Capturing the Limelight
Spotlight: Donald Hicken
Donald Hicken, former chairman of the theatre department at Baltimore School for the Arts and a Helen Hayes Award-winning director, talks to UB about the role of higher education in the arts and creating a home for artists in Baltimore.
UB: Why is it important for UB to position itself more strongly as a school for the humanities?
DH: To me, what’s often missing in an educational environment is a way to exercise the creative part of your brain. If you look at all walks of life, the people who really excel, whether it’s a Bill Gates or an amazing musician or scientist, these are people who have imaginations. These are people who see possibilities, who have a creative side. They certainly have a business sense, they certainly have a skill set, but what makes them visionaries is [that] they know how to function in a creative environment and use imagination as a muscle. If you’re doing education without a creative process, I think the landscape is, in part, barren.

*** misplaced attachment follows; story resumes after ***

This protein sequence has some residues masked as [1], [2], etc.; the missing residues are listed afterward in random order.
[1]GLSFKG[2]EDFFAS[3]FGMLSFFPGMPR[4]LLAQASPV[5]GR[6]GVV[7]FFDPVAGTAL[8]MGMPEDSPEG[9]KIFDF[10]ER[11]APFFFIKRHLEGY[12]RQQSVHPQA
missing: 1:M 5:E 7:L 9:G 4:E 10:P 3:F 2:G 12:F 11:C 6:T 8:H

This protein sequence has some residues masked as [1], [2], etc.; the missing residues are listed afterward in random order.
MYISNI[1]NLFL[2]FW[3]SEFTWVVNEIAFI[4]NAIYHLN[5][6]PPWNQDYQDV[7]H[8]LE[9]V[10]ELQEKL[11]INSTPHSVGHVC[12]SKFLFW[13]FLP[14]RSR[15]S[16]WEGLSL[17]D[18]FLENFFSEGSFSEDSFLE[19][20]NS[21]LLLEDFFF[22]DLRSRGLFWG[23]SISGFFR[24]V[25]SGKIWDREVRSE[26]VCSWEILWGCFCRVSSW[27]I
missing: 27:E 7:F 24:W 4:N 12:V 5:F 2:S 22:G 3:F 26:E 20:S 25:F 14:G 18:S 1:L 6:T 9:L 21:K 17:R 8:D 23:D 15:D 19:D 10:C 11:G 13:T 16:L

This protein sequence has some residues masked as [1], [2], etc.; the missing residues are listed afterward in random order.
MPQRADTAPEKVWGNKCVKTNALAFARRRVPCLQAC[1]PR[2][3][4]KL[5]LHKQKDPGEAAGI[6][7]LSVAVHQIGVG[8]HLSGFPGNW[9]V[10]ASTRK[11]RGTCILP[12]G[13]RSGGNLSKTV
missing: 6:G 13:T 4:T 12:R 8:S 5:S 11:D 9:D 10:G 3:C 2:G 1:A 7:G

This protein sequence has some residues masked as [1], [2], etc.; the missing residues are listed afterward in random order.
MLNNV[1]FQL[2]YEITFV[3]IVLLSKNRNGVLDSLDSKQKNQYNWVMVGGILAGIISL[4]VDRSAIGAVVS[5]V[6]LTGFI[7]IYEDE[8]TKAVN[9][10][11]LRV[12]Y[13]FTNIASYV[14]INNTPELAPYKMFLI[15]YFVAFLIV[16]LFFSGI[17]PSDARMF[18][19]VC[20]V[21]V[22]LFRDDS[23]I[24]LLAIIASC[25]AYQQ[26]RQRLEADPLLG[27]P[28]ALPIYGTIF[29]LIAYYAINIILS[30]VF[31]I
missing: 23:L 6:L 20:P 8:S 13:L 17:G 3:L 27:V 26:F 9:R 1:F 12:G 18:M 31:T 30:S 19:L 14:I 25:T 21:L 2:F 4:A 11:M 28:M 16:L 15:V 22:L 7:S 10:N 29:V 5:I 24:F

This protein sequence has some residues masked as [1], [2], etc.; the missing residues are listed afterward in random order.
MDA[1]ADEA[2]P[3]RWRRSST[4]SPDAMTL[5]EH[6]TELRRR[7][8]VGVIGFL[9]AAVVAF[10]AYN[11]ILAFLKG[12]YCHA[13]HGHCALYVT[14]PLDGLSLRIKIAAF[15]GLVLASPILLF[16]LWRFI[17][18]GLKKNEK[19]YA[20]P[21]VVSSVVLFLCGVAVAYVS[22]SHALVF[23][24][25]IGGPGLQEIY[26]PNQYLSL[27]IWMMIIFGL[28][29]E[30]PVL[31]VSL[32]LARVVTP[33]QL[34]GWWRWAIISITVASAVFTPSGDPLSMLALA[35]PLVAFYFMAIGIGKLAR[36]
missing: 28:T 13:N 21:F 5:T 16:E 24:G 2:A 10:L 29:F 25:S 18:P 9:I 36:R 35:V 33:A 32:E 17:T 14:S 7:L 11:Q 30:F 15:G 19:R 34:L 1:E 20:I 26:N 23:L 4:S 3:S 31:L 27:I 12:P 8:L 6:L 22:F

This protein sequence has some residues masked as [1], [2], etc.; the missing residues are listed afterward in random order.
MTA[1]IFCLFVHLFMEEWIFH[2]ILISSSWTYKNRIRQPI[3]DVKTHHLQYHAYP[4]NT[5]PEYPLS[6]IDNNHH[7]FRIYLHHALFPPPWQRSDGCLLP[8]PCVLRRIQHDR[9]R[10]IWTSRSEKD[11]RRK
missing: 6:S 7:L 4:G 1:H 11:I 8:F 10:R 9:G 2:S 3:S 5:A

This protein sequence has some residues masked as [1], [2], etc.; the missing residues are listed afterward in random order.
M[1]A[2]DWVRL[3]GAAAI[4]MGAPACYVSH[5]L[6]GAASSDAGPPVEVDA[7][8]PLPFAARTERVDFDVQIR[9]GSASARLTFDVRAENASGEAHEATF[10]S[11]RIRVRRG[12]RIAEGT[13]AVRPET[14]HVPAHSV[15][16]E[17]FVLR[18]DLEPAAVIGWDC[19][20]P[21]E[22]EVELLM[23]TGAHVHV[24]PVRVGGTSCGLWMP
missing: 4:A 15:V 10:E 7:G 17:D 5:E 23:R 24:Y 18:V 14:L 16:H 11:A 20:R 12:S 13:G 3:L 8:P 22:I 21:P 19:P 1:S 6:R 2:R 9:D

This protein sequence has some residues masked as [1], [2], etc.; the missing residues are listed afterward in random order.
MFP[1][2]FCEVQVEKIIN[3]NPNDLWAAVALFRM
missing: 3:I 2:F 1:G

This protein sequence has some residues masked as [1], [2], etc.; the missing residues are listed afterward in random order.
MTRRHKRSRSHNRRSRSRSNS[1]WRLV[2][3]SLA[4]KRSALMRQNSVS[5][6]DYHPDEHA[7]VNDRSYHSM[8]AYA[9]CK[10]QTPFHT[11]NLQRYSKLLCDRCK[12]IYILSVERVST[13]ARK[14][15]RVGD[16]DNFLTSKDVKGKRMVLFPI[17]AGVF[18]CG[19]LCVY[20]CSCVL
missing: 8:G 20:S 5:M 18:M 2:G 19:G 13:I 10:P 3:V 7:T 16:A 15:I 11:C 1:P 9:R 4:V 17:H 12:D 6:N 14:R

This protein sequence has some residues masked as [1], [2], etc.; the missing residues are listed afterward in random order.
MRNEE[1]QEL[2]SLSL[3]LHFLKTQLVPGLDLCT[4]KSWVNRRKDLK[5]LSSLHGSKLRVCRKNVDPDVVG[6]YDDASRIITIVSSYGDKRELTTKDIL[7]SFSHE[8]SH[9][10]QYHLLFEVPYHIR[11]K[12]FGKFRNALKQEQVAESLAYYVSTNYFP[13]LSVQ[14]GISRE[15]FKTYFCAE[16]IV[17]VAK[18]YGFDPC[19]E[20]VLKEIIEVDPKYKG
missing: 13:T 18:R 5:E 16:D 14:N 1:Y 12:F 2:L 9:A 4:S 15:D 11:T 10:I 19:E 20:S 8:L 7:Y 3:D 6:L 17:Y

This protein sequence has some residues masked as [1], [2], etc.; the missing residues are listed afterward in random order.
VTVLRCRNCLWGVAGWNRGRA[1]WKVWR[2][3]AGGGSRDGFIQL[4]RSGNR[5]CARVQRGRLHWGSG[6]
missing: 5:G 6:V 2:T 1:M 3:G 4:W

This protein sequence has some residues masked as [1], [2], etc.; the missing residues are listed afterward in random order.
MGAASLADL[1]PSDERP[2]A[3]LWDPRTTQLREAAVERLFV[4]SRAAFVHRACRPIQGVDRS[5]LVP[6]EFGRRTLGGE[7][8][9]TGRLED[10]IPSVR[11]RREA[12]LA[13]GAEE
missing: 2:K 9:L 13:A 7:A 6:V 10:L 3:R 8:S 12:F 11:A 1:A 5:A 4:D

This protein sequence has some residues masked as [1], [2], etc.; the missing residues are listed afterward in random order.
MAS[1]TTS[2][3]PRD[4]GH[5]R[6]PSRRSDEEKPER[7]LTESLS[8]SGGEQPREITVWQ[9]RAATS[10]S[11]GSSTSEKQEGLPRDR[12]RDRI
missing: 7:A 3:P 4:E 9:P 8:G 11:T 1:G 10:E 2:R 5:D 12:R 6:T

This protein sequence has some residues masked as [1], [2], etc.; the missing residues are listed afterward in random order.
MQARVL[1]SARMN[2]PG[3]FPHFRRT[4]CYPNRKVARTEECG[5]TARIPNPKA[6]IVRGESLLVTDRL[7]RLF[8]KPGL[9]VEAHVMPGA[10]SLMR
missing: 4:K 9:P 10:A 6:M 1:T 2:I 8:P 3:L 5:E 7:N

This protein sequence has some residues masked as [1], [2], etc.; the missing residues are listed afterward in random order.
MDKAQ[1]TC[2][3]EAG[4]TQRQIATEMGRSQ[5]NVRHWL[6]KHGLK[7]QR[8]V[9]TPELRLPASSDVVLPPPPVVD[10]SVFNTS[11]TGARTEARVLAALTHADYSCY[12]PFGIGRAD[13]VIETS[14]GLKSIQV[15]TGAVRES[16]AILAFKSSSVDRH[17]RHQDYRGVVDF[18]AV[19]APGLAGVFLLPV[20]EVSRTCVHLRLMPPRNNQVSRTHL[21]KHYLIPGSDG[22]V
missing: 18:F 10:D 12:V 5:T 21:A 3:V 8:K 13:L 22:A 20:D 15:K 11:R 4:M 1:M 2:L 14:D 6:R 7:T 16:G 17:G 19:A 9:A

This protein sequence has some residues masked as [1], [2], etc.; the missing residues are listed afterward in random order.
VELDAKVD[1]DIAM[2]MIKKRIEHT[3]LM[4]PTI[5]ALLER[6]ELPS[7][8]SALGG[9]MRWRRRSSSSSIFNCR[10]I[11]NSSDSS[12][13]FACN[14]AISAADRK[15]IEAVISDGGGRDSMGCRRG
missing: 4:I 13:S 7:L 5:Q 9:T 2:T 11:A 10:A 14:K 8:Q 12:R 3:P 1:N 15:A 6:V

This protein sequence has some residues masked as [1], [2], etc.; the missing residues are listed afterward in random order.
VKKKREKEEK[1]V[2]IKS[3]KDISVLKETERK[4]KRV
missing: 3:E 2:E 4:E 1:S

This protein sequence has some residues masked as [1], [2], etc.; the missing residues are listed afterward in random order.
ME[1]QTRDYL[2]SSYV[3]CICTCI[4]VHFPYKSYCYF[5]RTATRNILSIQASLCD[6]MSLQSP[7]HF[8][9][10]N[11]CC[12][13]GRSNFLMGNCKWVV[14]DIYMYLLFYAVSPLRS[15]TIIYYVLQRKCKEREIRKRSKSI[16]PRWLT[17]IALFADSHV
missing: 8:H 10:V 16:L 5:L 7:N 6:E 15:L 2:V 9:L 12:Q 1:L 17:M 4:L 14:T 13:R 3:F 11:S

UB: What makes Baltimore a fertile place for growing the arts?
DH: There’s so much! I think the educational institutions in town have increased their emphasis on the arts. But the biggies for me that are having the most impact are Everyman, the [Baltimore] Symphony [Orchestra], the [Baltimore Museum of Art], plus some of these smaller groups that are emerging, like the exploding ensemble theatre scene. There’s a receptivity here, and I think that’s probably one of the great assets in Baltimore—we have an audience for the arts in this town.
UB: What do you think today’s students are looking for in a higher education program?
DH: Kids coming out of high school are looking for a challenge. They’re looking for a learning environment, for a place where they feel welcome and at home with like-minded students and with professors who are going to inspire them.
UB: What’s your aspiration for what the arts community in Baltimore will look like in 10 years?
DH: It ought to be a place with a broader artistic landscape. I would like to see a city and even a state leadership that sees the arts as more than just a driver of economic growth and development. You want to make an artistic home; that’s what Baltimore needs to cultivate—a place where artists are welcome and nurtured and supported and treasured.